Chapter 8 Aquatic Biodiversity
Core Case Study:Why Should We Care About Coral Reefs? Coral reefs form in clear, warm coastal waters of the tropics and subtropics. Formed by massive colonies of polyps. Figure 8-1
Core Case Study:Why Should We Care About Coral Reefs? Help moderate atmospheric temperature by removing CO2 from the atmosphere. Act as natural barriers that help protect 14% of the world’s coastlines from erosion by battering waves and storms. Provide habitats for a variety of marine organisms.
Estuaries and Coastal Wetlands: Centers of Productivity Estuaries provide ecological and economic services. Filter toxic pollutants, excess plant nutrients, sediments, and other pollutants. Reduce storm damage by absorbing waves and storing excess water produced by storms and tsunamis. Provide food, habitats and nursery sites for many aquatic species.
y Herring gulls Peregrine falcon Snowy Egret Cordgrass Short-billed Dowitcher Marsh Periwinkle Phytoplankton Smelt Zooplankton and small crustaceans Soft-shelled clam Clamworm Bacteria All consumers and producers to decomposers Producer to primary consumer Primary to secondary consumer Secondary to higher-level consumer Fig. 8-7
Case Study:Dams, Wetlands, Hurricanes, and New Orleans Dams and levees have been built to control water flows in New Orleans. Reduction in natural flow has destroyed natural wetlands. Causes city to lie below sea-level (up to 3 meters). Global sea levels have risen almost 0.3 meters since 1900.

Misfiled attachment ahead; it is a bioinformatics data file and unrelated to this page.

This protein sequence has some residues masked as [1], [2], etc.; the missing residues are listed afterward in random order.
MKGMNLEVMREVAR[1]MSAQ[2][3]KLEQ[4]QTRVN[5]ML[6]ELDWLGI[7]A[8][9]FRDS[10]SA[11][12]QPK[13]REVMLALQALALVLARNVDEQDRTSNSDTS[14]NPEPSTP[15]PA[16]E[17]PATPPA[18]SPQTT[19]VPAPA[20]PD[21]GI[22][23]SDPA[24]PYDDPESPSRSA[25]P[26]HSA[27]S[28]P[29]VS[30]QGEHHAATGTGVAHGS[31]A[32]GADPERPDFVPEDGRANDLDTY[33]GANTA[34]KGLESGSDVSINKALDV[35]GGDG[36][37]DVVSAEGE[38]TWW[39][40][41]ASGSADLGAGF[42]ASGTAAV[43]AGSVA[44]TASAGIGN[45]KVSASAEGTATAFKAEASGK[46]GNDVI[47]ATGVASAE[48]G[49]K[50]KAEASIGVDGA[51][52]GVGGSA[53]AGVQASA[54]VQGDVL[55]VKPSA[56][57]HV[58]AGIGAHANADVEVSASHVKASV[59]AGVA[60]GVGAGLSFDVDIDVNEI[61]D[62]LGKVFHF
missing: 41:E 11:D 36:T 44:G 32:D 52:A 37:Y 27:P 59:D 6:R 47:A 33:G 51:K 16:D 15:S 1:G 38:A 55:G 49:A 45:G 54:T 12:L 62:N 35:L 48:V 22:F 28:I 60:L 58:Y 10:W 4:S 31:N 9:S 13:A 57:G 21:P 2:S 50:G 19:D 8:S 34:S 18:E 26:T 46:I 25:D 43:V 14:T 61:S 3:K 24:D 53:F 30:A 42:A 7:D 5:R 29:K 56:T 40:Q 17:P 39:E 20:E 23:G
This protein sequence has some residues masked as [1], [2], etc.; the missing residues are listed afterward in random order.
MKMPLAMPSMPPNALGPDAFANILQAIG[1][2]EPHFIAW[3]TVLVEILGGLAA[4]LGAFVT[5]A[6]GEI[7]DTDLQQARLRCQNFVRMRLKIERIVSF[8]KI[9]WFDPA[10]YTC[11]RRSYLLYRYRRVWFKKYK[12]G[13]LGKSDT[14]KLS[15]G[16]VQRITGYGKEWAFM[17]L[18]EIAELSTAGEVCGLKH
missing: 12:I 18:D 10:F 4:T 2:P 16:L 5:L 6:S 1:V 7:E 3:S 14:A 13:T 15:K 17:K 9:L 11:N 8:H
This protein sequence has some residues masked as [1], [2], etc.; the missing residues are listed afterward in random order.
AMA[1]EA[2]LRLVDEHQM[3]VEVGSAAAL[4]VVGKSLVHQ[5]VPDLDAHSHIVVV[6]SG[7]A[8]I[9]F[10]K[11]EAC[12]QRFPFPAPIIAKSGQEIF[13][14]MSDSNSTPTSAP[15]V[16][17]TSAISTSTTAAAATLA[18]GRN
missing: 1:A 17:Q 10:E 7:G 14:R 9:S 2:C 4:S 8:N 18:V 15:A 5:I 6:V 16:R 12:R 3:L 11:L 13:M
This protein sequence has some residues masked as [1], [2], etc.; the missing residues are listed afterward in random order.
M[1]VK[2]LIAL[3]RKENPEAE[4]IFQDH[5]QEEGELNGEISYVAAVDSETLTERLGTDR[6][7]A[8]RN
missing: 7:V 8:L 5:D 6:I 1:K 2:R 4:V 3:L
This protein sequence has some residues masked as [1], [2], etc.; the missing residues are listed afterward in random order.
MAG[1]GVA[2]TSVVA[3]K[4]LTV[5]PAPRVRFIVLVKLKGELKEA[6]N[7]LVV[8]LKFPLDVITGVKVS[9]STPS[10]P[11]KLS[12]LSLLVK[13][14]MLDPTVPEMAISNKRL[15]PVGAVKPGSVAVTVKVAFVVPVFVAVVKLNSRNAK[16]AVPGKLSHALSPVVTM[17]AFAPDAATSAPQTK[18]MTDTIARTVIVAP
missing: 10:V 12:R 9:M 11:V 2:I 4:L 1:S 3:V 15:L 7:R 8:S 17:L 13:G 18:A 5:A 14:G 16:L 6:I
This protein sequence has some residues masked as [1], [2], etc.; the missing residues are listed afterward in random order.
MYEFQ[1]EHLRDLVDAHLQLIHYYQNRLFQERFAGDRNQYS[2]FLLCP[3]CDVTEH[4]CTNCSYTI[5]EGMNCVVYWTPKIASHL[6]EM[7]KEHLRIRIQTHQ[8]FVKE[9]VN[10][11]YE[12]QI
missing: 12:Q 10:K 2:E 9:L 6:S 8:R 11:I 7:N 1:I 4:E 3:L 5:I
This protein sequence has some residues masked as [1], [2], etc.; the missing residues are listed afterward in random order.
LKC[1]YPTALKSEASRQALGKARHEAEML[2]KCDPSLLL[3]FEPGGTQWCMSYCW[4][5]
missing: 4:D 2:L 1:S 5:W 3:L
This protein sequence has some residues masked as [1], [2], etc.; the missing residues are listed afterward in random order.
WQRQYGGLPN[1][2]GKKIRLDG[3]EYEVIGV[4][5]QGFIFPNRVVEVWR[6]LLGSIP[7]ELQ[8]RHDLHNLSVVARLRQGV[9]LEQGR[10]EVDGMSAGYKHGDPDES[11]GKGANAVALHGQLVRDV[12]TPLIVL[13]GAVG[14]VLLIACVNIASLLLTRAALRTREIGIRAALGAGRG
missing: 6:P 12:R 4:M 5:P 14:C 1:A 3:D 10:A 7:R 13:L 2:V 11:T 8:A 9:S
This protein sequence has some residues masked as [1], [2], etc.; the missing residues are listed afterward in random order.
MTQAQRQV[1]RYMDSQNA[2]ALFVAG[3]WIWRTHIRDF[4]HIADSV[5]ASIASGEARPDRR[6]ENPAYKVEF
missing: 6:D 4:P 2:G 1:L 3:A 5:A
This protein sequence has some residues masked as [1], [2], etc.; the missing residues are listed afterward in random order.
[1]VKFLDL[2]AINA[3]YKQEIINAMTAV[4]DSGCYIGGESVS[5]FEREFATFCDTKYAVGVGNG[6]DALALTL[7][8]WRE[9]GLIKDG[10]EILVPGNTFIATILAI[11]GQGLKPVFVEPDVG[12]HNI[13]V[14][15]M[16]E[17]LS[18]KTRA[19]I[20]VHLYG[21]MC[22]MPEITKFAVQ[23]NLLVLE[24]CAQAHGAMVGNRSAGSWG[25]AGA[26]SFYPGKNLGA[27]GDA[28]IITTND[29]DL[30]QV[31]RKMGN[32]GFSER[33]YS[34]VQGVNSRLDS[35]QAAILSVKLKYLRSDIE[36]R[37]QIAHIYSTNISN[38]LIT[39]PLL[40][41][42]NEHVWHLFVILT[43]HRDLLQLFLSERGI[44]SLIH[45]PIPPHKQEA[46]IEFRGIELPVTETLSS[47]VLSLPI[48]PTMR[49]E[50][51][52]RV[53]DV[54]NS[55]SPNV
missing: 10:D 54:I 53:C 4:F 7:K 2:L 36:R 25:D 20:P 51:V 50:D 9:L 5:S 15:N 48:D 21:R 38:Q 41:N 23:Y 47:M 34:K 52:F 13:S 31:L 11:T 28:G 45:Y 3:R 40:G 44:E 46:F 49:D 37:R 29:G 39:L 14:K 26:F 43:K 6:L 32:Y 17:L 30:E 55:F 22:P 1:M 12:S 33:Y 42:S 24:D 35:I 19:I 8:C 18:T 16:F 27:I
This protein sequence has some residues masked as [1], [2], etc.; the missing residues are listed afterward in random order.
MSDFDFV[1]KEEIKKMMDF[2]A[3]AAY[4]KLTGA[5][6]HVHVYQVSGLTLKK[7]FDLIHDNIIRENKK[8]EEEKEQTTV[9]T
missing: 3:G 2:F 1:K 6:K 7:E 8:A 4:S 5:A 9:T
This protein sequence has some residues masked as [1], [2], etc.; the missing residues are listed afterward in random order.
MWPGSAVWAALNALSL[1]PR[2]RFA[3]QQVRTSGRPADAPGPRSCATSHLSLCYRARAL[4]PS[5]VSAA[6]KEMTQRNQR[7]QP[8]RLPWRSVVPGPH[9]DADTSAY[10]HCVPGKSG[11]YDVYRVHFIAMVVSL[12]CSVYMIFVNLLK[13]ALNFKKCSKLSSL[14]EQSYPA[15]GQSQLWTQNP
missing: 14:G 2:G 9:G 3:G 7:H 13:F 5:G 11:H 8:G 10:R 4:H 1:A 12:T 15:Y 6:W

Mangrove Forests Figure 6-8
What Kinds of Organisms Live in Aquatic Life Zones? Aquatic systems contain floating, drifting, swimming, bottom-dwelling, and decomposer organisms. Plankton: important group of weakly swimming, free-floating biota. Phytoplankton (plant), Zooplankton (animal), Ultraplankton (photosynthetic bacteria) Necton: fish, turtles, whales. Benthos: bottom dwellers (barnacles, oysters). Decomposers: breakdown organic compounds (mostly bacteria).
Rocky and Sandy Shores: Living with the Tides Organisms in intertidal zone develop specialized niches to deal with daily changes in: Wave action Figure 8-9
Human Activities Are Disrupting and Degrading Marine Systems Major threats to marine systems Coastal development Overfishing Runoff of nonpoint source pollution Point source pollution Habitat destruction Introduction of invasive species Climate change from human activities Pollution of coastal wetlands and estuaries
Freshwater Life Zones Sunlight Painted turtle Green frog Blue-winged teal Muskrat Pond snail Littoral zone Limnetic zone Diving beetle Plankton Profundal zone Benthic zone Northern pike Bloodworms Yellow perch Fig. 8-15
Effects of Plant Nutrients on Lakes:Too Much of a Good Thing Plant nutrients from a lake’s environment affect the types and numbers of organisms it can support. Figure 8-16
River Systems Lake Glacier Rapids Waterfall Tributary Flood plain Oxbow lake Salt marsh Ocean Delta Deposited sediment Transition Zone Water Flood-Plain Zone Sediment • Runoff • Drainage basin • Watershed • Floodplain Rain and snow Source area Source Zone Fig. 8-17
Rachel Carson All at last returns to the sea-to Oceanus, the ocean river, like the ever-flowing stream of time, the beginning and the end. End chapter 8